First openly transgender NCAA Division I swimmer, Schuyler Bailar, talks at Simmons


Bailar pictured here in 2017 from an NBC News article. Sydney Claire Photography / via NBC News

Megan Purser, Sports Editor

Schuyler Bailar, alumnus of the Harvard University swim team, held a presentation open to all Simmons athletes on May 3. Bailar is the first trans athlete to compete in any sport on the NCAA D1 men’s team. 

Most attendees turned their cameras on and the open conversation began with attention and respect to the recent passing of Jahaira DeAlto, a transgender woman, student in Simmons’ School of Social Work and highly respected member of the Simmons community. 

Bailar then shared his background story and proceeded with a Q&A that focused on his experience as a trans student-athlete. He repeated to all attendees that the meeting was an open space and to ask him any questions they may have. 

The first question was how Bailar felt about the recent anti-trans bills that have been passed in states such as Florida, Alabama, Montana, Arkansas and many more. There are 144 anti-trans bills from around the country that originally started in 2016 following Obama’s guidance to public schools to let transgender students use bathrooms and locker rooms that match their gender identity.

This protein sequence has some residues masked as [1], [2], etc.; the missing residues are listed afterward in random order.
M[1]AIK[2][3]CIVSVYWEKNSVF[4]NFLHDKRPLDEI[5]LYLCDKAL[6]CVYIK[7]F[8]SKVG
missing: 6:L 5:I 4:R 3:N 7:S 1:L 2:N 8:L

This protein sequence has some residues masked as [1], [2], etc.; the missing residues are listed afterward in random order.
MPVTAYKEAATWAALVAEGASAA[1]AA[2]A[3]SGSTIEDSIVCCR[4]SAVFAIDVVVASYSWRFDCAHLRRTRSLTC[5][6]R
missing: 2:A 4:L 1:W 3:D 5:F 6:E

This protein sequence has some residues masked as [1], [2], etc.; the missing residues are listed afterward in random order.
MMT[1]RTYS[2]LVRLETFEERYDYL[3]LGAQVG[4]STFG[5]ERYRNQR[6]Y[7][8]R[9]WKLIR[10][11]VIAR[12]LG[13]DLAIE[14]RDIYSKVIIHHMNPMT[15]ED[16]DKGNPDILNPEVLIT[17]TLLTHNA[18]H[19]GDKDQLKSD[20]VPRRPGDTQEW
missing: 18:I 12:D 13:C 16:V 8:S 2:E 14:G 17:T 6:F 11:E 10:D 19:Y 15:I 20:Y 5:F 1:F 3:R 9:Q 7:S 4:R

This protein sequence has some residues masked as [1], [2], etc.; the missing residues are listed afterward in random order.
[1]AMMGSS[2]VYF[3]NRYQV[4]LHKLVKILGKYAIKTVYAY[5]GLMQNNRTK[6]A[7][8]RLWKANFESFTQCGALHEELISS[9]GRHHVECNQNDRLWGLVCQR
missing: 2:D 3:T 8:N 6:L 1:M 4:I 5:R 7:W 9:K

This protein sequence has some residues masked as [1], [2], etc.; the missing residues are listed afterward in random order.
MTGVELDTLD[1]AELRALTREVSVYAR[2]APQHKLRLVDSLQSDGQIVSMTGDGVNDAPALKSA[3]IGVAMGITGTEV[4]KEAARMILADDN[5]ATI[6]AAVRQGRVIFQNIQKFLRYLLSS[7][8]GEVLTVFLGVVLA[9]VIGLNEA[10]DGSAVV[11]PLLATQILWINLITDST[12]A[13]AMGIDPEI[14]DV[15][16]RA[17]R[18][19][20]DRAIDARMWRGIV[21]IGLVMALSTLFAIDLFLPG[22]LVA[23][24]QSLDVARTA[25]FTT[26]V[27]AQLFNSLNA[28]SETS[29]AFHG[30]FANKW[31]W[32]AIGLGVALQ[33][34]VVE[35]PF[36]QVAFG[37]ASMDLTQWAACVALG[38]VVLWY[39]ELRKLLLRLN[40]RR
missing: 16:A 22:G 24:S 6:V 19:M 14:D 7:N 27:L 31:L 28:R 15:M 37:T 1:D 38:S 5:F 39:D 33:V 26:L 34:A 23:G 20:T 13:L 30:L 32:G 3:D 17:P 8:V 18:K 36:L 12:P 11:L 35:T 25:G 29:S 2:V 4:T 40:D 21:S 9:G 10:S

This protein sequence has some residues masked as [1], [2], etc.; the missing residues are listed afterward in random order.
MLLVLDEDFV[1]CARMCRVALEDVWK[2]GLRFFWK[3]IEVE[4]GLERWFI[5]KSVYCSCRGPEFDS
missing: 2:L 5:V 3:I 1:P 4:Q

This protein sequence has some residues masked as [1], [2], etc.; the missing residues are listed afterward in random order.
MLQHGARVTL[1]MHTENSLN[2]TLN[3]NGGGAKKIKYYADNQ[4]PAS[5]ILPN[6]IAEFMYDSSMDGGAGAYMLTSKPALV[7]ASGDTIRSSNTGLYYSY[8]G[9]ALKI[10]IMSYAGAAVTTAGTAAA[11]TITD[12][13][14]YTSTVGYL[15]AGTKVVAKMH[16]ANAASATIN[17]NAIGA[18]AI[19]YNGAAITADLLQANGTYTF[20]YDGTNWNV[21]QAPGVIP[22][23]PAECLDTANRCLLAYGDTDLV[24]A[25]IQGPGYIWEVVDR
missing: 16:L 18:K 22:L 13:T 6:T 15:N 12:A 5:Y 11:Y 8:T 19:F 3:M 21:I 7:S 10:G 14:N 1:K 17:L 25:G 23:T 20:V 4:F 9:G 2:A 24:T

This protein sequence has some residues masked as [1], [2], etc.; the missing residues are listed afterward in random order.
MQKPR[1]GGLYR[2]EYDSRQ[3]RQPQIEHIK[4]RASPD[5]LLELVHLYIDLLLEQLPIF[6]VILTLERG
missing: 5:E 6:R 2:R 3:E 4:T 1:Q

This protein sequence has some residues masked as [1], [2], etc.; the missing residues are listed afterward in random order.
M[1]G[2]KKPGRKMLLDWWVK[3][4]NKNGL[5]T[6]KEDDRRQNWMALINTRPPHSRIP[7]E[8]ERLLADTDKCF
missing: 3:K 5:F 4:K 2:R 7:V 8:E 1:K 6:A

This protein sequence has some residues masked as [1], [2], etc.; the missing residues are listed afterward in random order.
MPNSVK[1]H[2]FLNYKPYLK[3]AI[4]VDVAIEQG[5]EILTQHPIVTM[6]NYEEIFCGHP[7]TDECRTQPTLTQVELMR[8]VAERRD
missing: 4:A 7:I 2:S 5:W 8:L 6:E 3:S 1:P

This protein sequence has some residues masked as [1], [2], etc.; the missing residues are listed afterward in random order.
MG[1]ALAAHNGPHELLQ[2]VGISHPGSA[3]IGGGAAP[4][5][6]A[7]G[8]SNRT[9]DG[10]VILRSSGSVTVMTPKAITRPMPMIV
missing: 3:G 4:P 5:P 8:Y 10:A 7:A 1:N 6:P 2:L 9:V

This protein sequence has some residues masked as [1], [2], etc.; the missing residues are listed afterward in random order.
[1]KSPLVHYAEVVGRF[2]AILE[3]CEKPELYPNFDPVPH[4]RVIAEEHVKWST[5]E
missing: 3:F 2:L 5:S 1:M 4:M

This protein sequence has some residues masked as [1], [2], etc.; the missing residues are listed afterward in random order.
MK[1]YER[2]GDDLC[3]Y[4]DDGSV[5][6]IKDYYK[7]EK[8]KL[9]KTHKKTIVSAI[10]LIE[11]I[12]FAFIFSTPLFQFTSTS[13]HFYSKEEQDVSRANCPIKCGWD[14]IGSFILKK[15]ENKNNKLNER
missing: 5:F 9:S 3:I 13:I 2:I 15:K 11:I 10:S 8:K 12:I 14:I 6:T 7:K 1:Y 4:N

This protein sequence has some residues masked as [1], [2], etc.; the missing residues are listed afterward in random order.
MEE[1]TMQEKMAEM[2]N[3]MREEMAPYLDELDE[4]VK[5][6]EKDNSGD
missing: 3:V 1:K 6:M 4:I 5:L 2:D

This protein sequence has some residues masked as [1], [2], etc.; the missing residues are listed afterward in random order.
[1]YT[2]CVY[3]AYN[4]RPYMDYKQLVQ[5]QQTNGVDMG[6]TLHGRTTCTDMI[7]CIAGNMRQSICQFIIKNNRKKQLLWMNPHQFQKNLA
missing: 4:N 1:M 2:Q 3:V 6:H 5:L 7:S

“Less than half of them are healthcare bills, so those are trying to prevent transgender kids from getting healthcare, which is just cruel,” Bailar said during the presentation. “The others are sports bills trying to prevent mostly trans girls from competing with other girls, but all transgender people are effected by this as well.”

Though those in support of these bills are saying that the inclusion of trans youth in sports is unfair, Bailar responded that these are “calculated guises for attacks on trans people.” He noted that these bills aren’t affecting all transgender people; they are affecting children. Bailar said that holding trans youth from practicing on youth teams where kids simply want to play for fun is transphobic.

But transgender people are not only being attacked with legislative violence, they are also fighting against physical violence. Just in this year, there have been at least 21 transgender or gender non-conforming people fatally shot or killed by other violent means. Jahaira DeAlto’s passing is the most recent case of this fatal violence.

Simmons campus is meant to be a safe and welcoming space for all LGBTQ+ people, however, Anna Leedham, a senior on the Simmons swim team, thinks that this is a critical topic that Simmons should have incorporated more into her four years of being an athlete. 

“Schuyler’s story not only was inspiring and educational, but it also showed how I can be a better ally in and out of the pool. Being a fellow swimmer and swim coach, his story shows what it means to be a teammate and better person overall. Athletes would benefit from having more focused meetings to add inclusivity & increased allyship within our sports,” said Leedham.